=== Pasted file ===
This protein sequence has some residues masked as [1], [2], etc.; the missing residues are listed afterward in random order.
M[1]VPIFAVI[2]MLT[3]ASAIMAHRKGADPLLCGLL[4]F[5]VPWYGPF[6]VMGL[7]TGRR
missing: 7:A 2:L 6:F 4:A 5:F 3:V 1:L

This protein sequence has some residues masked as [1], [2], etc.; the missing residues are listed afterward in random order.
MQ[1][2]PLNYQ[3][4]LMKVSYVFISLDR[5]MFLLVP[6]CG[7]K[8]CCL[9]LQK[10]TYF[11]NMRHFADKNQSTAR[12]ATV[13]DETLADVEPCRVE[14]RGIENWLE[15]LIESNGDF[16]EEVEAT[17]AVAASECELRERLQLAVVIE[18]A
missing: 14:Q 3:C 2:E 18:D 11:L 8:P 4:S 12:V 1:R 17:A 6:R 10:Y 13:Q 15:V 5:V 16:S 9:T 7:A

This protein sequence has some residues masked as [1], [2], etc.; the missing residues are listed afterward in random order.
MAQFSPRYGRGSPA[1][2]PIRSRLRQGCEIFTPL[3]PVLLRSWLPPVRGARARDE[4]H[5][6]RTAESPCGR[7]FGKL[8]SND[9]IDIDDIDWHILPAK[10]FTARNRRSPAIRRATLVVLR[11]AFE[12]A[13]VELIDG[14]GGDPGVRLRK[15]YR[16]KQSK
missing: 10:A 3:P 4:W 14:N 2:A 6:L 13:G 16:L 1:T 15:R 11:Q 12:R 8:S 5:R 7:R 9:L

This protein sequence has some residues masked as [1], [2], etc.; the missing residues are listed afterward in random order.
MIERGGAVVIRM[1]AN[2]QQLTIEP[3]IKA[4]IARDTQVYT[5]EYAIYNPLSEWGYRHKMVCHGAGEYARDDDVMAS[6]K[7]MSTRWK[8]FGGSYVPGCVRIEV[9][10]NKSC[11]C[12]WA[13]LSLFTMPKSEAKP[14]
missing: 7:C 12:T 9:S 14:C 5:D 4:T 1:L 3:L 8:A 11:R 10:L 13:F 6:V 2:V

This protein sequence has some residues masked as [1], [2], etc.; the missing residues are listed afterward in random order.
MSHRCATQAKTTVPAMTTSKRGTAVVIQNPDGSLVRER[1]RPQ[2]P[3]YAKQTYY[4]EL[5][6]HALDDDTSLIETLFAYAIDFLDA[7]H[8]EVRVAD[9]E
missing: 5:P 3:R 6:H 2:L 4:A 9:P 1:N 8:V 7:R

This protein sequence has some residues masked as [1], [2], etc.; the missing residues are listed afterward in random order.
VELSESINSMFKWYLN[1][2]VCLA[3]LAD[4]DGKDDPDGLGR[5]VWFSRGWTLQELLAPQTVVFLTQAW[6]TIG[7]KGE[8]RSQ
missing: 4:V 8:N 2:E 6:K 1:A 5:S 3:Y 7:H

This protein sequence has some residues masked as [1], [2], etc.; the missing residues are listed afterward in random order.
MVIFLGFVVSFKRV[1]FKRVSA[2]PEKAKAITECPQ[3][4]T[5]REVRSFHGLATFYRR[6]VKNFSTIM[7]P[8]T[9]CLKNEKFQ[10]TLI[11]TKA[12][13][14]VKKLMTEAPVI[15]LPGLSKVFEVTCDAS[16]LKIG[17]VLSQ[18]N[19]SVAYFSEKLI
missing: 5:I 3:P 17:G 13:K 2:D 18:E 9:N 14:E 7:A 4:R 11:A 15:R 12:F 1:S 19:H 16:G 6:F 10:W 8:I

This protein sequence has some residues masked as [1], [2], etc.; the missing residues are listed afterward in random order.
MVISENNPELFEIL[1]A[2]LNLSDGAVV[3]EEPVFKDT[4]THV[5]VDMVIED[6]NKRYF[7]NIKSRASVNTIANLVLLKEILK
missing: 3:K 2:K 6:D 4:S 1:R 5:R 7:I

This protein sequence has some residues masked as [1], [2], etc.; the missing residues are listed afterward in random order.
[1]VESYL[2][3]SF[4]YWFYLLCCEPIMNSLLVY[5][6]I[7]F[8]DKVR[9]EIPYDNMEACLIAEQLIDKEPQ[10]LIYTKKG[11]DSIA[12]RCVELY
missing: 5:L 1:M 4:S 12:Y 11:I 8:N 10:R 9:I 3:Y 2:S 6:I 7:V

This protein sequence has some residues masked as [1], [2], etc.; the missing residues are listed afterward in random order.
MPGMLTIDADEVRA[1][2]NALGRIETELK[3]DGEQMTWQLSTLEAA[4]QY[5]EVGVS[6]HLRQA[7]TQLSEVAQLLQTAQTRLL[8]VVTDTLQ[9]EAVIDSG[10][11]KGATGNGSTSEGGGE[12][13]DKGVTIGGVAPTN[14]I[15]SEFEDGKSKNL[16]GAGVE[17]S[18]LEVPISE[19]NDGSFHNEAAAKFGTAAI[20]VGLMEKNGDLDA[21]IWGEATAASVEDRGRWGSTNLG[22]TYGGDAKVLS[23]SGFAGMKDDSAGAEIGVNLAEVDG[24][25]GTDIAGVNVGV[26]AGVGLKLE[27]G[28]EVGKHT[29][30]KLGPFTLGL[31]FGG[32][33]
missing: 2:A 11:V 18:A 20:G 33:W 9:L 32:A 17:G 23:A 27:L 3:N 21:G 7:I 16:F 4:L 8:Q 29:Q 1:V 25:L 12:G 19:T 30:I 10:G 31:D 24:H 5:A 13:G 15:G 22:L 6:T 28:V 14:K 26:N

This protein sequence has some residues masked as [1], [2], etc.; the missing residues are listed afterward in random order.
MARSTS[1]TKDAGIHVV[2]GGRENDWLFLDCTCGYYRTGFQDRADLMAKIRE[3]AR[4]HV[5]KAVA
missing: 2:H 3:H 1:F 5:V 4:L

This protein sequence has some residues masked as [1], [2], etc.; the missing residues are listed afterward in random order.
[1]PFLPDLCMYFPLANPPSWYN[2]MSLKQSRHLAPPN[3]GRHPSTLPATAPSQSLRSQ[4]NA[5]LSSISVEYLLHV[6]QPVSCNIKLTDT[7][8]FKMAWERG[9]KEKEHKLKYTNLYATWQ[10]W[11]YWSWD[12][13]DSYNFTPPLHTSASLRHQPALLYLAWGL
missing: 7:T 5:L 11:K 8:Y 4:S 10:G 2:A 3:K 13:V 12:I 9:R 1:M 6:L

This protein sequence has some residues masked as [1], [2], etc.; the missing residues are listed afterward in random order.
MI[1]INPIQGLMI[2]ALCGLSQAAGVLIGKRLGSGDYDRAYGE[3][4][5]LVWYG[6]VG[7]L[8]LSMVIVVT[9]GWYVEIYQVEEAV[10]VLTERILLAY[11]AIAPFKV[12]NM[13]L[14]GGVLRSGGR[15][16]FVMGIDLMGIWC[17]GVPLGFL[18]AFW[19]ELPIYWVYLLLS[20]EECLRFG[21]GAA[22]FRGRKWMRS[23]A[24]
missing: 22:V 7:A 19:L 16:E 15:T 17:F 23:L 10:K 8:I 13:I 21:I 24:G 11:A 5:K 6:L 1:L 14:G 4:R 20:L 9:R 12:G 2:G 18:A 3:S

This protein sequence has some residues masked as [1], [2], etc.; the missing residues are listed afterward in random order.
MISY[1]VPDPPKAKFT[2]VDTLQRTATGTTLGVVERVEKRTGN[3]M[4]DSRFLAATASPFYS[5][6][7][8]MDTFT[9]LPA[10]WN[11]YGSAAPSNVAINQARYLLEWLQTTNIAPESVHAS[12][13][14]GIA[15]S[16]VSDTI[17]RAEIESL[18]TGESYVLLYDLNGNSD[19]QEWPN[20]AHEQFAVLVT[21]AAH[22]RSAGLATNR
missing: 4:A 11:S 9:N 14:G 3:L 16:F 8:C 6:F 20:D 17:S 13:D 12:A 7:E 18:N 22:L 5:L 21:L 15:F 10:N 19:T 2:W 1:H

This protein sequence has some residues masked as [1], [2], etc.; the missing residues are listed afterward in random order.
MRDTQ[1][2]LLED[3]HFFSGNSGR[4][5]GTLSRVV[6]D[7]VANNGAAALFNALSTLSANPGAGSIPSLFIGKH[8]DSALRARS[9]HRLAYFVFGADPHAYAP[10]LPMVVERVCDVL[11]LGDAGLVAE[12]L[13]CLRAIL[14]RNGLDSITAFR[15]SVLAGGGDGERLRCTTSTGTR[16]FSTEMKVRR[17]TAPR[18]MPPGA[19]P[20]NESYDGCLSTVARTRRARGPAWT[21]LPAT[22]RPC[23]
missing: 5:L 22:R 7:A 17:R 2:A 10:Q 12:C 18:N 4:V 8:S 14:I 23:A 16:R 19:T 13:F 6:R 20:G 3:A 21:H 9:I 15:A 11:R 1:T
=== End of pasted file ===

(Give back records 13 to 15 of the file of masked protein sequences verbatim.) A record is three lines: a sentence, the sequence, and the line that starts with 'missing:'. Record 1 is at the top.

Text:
This protein sequence has some residues masked as [1], [2], etc.; the missing residues are listed afterward in random order.
MI[1]INPIQGLMI[2]ALCGLSQAAGVLIGKRLGSGDYDRAYGE[3][4][5]LVWYG[6]VG[7]L[8]LSMVIVVT[9]GWYVEIYQVEEAV[10]VLTERILLAY[11]AIAPFKV[12]NM[13]L[14]GGVLRSGGR[15][16]FVMGIDLMGIWC[17]GVPLGFL[18]AFW[19]ELPIYWVYLLLS[20]EECLRFG[21]GAA[22]FRGRKWMRS[23]A[24]
missing: 22:V 7:A 19:L 16:E 15:T 17:F 23:L 10:K 8:I 13:I 21:I 24:G 11:A 5:K 6:L 1:L 14:G 4:R 20:L 9:R 12:G 2:G 18:A 3:S

This protein sequence has some residues masked as [1], [2], etc.; the missing residues are listed afterward in random order.
MISY[1]VPDPPKAKFT[2]VDTLQRTATGTTLGVVERVEKRTGN[3]M[4]DSRFLAATASPFYS[5][6][7][8]MDTFT[9]LPA[10]WN[11]YGSAAPSNVAINQARYLLEWLQTTNIAPESVHAS[12][13][14]GIA[15]S[16]VSDTI[17]RAEIESL[18]TGESYVLLYDLNGNSD[19]QEWPN[20]AHEQFAVLVT[21]AAH[22]RSAGLATNR
missing: 4:A 11:S 9:N 14:G 3:L 16:F 8:C 6:F 20:D 17:S 13:D 12:A 7:E 18:N 22:L 5:L 21:L 15:F 10:N 19:T 2:W 1:H

This protein sequence has some residues masked as [1], [2], etc.; the missing residues are listed afterward in random order.
MRDTQ[1][2]LLED[3]HFFSGNSGR[4][5]GTLSRVV[6]D[7]VANNGAAALFNALSTLSANPGAGSIPSLFIGKH[8]DSALRARS[9]HRLAYFVFGADPHAYAP[10]LPMVVERVCDVL[11]LGDAGLVAE[12]L[13]CLRAIL[14]RNGLDSITAFR[15]SVLAGGGDGERLRCTTSTGTR[16]FSTEMKVRR[17]TAPR[18]MPPGA[19]P[20]NESYDGCLSTVARTRRARGPAWT[21]LPAT[22]RPC[23]
missing: 5:L 22:R 7:A 17:R 2:A 10:Q 12:C 18:N 4:V 8:S 14:I 23:A 16:R 19:T 13:F 6:R 20:G 3:A 21:H 9:I 15:A 11:R 1:T